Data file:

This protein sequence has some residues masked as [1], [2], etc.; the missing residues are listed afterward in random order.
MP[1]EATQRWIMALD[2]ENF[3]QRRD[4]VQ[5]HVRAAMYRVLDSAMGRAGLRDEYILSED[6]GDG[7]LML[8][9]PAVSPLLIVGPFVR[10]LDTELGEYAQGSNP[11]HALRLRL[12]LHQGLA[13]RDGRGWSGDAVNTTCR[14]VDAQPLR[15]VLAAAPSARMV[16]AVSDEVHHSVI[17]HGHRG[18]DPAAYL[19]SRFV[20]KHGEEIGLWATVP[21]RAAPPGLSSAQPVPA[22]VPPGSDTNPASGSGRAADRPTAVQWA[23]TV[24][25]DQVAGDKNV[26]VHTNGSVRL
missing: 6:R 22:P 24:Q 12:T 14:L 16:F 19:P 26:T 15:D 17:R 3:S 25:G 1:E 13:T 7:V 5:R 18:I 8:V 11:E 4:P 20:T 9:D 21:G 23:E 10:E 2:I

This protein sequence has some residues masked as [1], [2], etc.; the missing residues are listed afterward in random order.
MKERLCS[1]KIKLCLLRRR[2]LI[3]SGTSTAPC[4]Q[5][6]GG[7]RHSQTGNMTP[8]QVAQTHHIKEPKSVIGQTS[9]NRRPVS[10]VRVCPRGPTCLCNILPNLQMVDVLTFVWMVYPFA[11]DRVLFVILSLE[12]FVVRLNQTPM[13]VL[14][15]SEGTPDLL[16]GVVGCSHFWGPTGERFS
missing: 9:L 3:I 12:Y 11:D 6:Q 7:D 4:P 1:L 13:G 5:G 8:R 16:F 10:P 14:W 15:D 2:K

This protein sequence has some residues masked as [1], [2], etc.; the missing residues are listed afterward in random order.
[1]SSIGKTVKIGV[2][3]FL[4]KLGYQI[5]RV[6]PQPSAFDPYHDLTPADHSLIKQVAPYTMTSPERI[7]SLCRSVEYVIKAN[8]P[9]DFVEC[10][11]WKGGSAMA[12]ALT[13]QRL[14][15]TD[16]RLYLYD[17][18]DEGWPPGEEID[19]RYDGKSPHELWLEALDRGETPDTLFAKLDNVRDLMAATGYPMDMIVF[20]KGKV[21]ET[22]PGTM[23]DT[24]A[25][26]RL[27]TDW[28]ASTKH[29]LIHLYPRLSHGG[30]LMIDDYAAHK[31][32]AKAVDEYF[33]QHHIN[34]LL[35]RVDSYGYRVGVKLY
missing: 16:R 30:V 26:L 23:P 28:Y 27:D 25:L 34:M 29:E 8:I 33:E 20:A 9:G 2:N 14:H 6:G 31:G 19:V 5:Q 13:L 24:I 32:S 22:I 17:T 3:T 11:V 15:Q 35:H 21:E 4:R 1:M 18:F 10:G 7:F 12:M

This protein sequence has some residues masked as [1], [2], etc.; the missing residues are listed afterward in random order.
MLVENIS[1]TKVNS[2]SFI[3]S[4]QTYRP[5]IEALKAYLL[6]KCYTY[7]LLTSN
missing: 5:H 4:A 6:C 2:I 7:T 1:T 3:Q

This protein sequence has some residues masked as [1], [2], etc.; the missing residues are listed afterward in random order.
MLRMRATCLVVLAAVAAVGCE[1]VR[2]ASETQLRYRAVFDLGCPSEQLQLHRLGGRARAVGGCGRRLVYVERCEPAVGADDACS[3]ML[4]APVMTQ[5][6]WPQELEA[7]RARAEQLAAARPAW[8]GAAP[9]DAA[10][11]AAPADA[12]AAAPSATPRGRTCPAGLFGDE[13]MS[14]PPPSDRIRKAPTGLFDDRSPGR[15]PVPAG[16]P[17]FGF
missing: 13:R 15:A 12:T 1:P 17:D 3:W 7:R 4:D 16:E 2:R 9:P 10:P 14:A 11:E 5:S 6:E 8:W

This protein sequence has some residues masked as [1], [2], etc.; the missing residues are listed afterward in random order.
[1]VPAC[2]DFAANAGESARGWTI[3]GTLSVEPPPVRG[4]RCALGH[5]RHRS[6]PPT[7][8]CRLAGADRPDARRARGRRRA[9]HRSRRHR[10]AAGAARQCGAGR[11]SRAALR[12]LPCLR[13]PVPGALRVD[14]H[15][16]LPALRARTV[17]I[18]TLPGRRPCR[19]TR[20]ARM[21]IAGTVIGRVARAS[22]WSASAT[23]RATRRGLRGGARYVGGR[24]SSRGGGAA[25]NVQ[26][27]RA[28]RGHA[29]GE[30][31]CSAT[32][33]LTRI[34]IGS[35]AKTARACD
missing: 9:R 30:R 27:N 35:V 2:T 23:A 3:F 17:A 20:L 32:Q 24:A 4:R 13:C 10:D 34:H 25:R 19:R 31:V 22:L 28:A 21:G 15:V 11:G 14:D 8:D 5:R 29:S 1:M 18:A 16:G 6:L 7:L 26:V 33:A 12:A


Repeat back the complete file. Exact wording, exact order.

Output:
This protein sequence has some residues masked as [1], [2], etc.; the missing residues are listed afterward in random order.
MP[1]EATQRWIMALD[2]ENF[3]QRRD[4]VQ[5]HVRAAMYRVLDSAMGRAGLRDEYILSED[6]GDG[7]LML[8][9]PAVSPLLIVGPFVR[10]LDTELGEYAQGSNP[11]HALRLRL[12]LHQGLA[13]RDGRGWSGDAVNTTCR[14]VDAQPLR[15]VLAAAPSARMV[16]AVSDEVHHSVI[17]HGHRG[18]DPAAYL[19]SRFV[20]KHGEEIGLWATVP[21]RAAPPGLSSAQPVPA[22]VPPGSDTNPASGSGRAADRPTAVQWA[23]TV[24][25]DQVAGDKNV[26]VHTNGSVRL
missing: 6:R 22:P 24:Q 12:T 14:L 16:F 19:P 26:T 15:D 17:R 3:S 25:G 1:E 13:T 7:V 5:R 18:I 8:V 11:E 4:P 20:T 9:D 21:G 23:E 10:E 2:I

This protein sequence has some residues masked as [1], [2], etc.; the missing residues are listed afterward in random order.
MKERLCS[1]KIKLCLLRRR[2]LI[3]SGTSTAPC[4]Q[5][6]GG[7]RHSQTGNMTP[8]QVAQTHHIKEPKSVIGQTS[9]NRRPVS[10]VRVCPRGPTCLCNILPNLQMVDVLTFVWMVYPFA[11]DRVLFVILSLE[12]FVVRLNQTPM[13]VL[14][15]SEGTPDLL[16]GVVGCSHFWGPTGERFS
missing: 9:L 3:I 12:Y 11:D 6:Q 7:D 4:P 1:L 13:G 5:G 8:R 16:F 10:P 14:W 15:D 2:K

This protein sequence has some residues masked as [1], [2], etc.; the missing residues are listed afterward in random order.
[1]SSIGKTVKIGV[2][3]FL[4]KLGYQI[5]RV[6]PQPSAFDPYHDLTPADHSLIKQVAPYTMTSPERI[7]SLCRSVEYVIKAN[8]P[9]DFVEC[10][11]WKGGSAMA[12]ALT[13]QRL[14][15]TD[16]RLYLYD[17][18]DEGWPPGEEID[19]RYDGKSPHELWLEALDRGETPDTLFAKLDNVRDLMAATGYPMDMIVF[20]KGKV[21]ET[22]PGTM[23]DT[24]A[25][26]RL[27]TDW[28]ASTKH[29]LIHLYPRLSHGG[30]LMIDDYAAHK[31][32]AKAVDEYF[33]QHHIN[34]LL[35]RVDSYGYRVGVKLY
missing: 16:R 30:V 26:L 23:P 28:Y 27:D 25:L 34:M 29:E 8:I 33:E 20:A 9:G 2:N 14:H 6:G 31:G 19:V 5:Q 13:L 24:I 32:S 22:I 17:T 3:T 11:V 15:Q 35:H 21:E 4:R 1:M 18:F 10:G 7:F 12:M

This protein sequence has some residues masked as [1], [2], etc.; the missing residues are listed afterward in random order.
MLVENIS[1]TKVNS[2]SFI[3]S[4]QTYRP[5]IEALKAYLL[6]KCYTY[7]LLTSN
missing: 5:H 4:A 6:C 2:I 7:T 1:T 3:Q

This protein sequence has some residues masked as [1], [2], etc.; the missing residues are listed afterward in random order.
MLRMRATCLVVLAAVAAVGCE[1]VR[2]ASETQLRYRAVFDLGCPSEQLQLHRLGGRARAVGGCGRRLVYVERCEPAVGADDACS[3]ML[4]APVMTQ[5][6]WPQELEA[7]RARAEQLAAARPAW[8]GAAP[9]DAA[10][11]AAPADA[12]AAAPSATPRGRTCPAGLFGDE[13]MS[14]PPPSDRIRKAPTGLFDDRSPGR[15]PVPAG[16]P[17]FGF
missing: 13:R 15:A 12:T 1:P 17:D 3:W 7:R 4:D 16:E 2:R 9:P 10:P 14:A 11:E 5:S 6:E 8:W

This protein sequence has some residues masked as [1], [2], etc.; the missing residues are listed afterward in random order.
[1]VPAC[2]DFAANAGESARGWTI[3]GTLSVEPPPVRG[4]RCALGH[5]RHRS[6]PPT[7][8]CRLAGADRPDARRARGRRRA[9]HRSRRHR[10]AAGAARQCGAGR[11]SRAALR[12]LPCLR[13]PVPGALRVD[14]H[15][16]LPALRARTV[17]I[18]TLPGRRPCR[19]TR[20]ARM[21]IAGTVIGRVARAS[22]WSASAT[23]RATRRGLRGGARYVGGR[24]SSRGGGAA[25]NVQ[26][27]RA[28]RGHA[29]GE[30][31]CSAT[32][33]LTRI[34]IGS[35]AKTARACD
missing: 9:R 30:R 27:N 35:V 2:T 23:A 3:F 17:A 20:L 32:Q 24:A 4:R 13:C 10:D 34:H 25:R 19:R 31:V 22:L 28:A 21:G 15:V 11:G 14:D 8:D 5:R 29:S 1:M 18:A 16:G 6:L 7:L 26:V 33:A 12:A